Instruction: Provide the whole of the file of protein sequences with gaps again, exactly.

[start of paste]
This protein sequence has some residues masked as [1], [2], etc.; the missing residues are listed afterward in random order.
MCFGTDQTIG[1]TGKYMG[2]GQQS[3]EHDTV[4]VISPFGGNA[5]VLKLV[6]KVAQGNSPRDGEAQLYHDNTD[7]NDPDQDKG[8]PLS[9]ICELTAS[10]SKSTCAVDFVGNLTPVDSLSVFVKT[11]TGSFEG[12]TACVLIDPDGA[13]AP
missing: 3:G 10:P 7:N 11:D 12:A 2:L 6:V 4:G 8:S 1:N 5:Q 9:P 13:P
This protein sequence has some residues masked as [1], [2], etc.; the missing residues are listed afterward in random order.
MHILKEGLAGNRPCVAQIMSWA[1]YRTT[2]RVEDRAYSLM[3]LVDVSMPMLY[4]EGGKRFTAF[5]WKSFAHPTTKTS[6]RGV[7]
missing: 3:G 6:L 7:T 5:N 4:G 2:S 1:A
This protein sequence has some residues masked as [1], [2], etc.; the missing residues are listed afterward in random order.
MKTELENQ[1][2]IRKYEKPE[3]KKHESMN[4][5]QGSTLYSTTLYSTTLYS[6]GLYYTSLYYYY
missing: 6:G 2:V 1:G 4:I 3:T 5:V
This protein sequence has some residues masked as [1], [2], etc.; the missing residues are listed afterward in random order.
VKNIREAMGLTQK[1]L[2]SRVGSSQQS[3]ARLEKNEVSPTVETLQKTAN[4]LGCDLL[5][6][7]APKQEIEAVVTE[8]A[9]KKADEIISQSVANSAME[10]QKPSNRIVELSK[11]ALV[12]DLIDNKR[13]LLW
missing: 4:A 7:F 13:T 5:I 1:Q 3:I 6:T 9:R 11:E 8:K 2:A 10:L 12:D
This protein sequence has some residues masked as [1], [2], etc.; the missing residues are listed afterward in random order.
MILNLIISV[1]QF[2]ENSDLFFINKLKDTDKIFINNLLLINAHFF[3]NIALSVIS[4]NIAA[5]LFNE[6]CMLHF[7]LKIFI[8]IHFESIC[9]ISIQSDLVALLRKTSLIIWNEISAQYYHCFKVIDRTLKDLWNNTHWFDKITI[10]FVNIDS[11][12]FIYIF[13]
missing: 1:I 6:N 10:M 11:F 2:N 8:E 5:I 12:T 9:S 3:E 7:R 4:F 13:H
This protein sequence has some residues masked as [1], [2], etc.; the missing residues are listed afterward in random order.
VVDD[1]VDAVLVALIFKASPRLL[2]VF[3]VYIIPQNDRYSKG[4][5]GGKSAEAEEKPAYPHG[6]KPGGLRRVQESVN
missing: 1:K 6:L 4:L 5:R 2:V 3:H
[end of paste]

This protein sequence has some residues masked as [1], [2], etc.; the missing residues are listed afterward in random order.
MCFGTDQTIG[1]TGKYMG[2]GQQS[3]EHDTV[4]VISPFGGNA[5]VLKLV[6]KVAQGNSPRDGEAQLYHDNTD[7]NDPDQDKG[8]PLS[9]ICELTAS[10]SKSTCAVDFVGNLTPVDSLSVFVKT[11]TGSFEG[12]TACVLIDPDGA[13]AP
missing: 3:G 10:P 7:N 11:D 12:A 2:L 6:V 4:G 8:S 1:N 5:Q 9:P 13:P
This protein sequence has some residues masked as [1], [2], etc.; the missing residues are listed afterward in random order.
MHILKEGLAGNRPCVAQIMSWA[1]YRTT[2]RVEDRAYSLM[3]LVDVSMPMLY[4]EGGKRFTAF[5]WKSFAHPTTKTS[6]RGV[7]
missing: 3:G 6:L 7:T 5:N 4:G 2:S 1:A
This protein sequence has some residues masked as [1], [2], etc.; the missing residues are listed afterward in random order.
MKTELENQ[1][2]IRKYEKPE[3]KKHESMN[4][5]QGSTLYSTTLYSTTLYS[6]GLYYTSLYYYY
missing: 6:G 2:V 1:G 4:I 3:T 5:V
This protein sequence has some residues masked as [1], [2], etc.; the missing residues are listed afterward in random order.
VKNIREAMGLTQK[1]L[2]SRVGSSQQS[3]ARLEKNEVSPTVETLQKTAN[4]LGCDLL[5][6][7]APKQEIEAVVTE[8]A[9]KKADEIISQSVANSAME[10]QKPSNRIVELSK[11]ALV[12]DLIDNKR[13]LLW
missing: 4:A 7:F 13:T 5:I 1:Q 3:I 6:T 9:R 11:E 8:K 2:A 10:L 12:D
This protein sequence has some residues masked as [1], [2], etc.; the missing residues are listed afterward in random order.
MILNLIISV[1]QF[2]ENSDLFFINKLKDTDKIFINNLLLINAHFF[3]NIALSVIS[4]NIAA[5]LFNE[6]CMLHF[7]LKIFI[8]IHFESIC[9]ISIQSDLVALLRKTSLIIWNEISAQYYHCFKVIDRTLKDLWNNTHWFDKITI[10]FVNIDS[11][12]FIYIF[13]
missing: 1:I 6:N 10:M 11:F 2:N 8:E 5:I 12:T 9:S 3:E 7:R 4:F 13:H
This protein sequence has some residues masked as [1], [2], etc.; the missing residues are listed afterward in random order.
VVDD[1]VDAVLVALIFKASPRLL[2]VF[3]VYIIPQNDRYSKG[4][5]GGKSAEAEEKPAYPHG[6]KPGGLRRVQESVN
missing: 1:K 6:L 4:L 5:R 2:V 3:H